Here at the Barbour residence we could be described as having a somewhat fundamentalist approach to our chickens. Some 18 months ago whilst I was driving my oldest child home from a party on a Saturday evening, conscious that my wild and boozy child free days were very much a dim and distant memory I popped into a friends’ house to buy some of her eggs and have a cheeky glass of dry white and so the madness began. Chicken keeping is in my opinion more addictive than crack cocaine. We started with four chickens, Celia, Meadow, Daisy and Megan; 3 hybrids and a Dutch Bantam. Today we have 16 and counting, there is a Fur and Feather Mart next weekend so the numbers will inevitably rise. To date our ever-expanding flock has decimated an entire, well established vegetable patch, cost me more than I will admit in coops, layer pellets and poultry tonic and means that I am to be found of an evening poo-picking, far less glamorous than it sounds and involving me in rubber gloves removing chicken poo from the garden. The girls now have two very comfortable coops which on days when the children are driving me insane I seriously consider sitting in just to get a few moments without somebody needing a backside wiped, plaster applied or an argument settled.
So when I looked at the laying chart stuck up on the kitchen wall last Monday and noticed that numbers were down I began to worry. A laying chart perhaps suggests I have some sort of control freak tendencies to my personality and run a very tight ship here, alas nothing could be further from the truth. We lurch from one lost riding boot to the next missing gum shield and I frequently dream of the day when order descends upon us. Instead the idea came from one of the ancient farmers I always seem to get talking to at the local Fur and Feather Mart which we go to with alarming regularity. My husband finds it all very amusing however these old farmers clearly feel my muddy wellies, battered Barbour and my gaggle of ruddy cheeked children give me the air of somebody who knows what she was talking about. If only they knew, it is for the most part seat of your pants stuff which happily seems to be working since we have only had one fatality in the last 18 months which was due to old age.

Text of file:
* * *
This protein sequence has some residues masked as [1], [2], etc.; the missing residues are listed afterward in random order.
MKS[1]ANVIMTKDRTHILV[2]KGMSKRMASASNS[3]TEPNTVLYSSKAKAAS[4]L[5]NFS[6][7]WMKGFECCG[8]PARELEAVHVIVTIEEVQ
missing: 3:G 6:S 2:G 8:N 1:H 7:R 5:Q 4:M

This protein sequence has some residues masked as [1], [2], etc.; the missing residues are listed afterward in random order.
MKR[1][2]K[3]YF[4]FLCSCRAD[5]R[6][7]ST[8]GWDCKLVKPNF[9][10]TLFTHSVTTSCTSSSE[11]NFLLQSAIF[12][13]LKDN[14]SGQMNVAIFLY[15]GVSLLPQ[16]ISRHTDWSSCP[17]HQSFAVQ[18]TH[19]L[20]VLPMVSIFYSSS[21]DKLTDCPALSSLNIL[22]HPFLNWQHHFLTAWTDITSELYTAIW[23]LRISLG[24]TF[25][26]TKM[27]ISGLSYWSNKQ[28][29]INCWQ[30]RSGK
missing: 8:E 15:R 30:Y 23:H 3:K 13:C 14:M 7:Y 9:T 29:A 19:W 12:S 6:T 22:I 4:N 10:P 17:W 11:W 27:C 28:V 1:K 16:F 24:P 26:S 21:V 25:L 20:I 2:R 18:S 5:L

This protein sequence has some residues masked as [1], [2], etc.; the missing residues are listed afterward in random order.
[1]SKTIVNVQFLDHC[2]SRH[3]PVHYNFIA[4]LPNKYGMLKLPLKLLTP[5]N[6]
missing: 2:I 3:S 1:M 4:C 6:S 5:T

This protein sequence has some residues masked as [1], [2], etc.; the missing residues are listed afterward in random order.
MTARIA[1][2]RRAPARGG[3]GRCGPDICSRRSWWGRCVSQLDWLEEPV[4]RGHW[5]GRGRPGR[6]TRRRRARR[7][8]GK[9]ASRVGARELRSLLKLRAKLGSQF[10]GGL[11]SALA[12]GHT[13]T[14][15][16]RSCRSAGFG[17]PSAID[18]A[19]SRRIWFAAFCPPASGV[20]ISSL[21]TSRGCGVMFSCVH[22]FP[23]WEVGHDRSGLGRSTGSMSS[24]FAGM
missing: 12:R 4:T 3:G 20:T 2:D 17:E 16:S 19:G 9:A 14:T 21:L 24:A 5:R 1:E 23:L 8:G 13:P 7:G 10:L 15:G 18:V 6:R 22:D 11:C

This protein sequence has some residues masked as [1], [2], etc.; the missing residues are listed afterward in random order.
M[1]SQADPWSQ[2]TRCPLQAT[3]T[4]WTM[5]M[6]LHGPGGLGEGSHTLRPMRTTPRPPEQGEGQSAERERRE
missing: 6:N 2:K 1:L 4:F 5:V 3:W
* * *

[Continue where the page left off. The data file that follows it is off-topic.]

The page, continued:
Anyway I digress, the egg numbers were down; the girls were eating all the kitchen scraps and layer pellets as usual, the sun was shining and they were all in rude health. So yesterday morning eldest son and myself were sat in the garden enjoying the sun and chatting about all things chickens when one of his chickens – Megan, excitedly announced that an egg had been laid. After a thorough examination of the coop revealed nothing we tailed Megan down to the bottom of the garden, through all the tress and then there was an excited yelp from oldest son. Pass me a bucket Mummy came the slightly alarming request accompanied by lots of mutterings. Son emerged with much shrubbery in his hair and 15 eggs in their many differing colours in a bucket!
So I seems that Megan may have ‘gone broody’ and given that there were different coloured eggs in the nest in the trees may well have encouraged two or three of her feathered chums to do the same……I shall be having words with them all and will, of course keep you posted as to progress.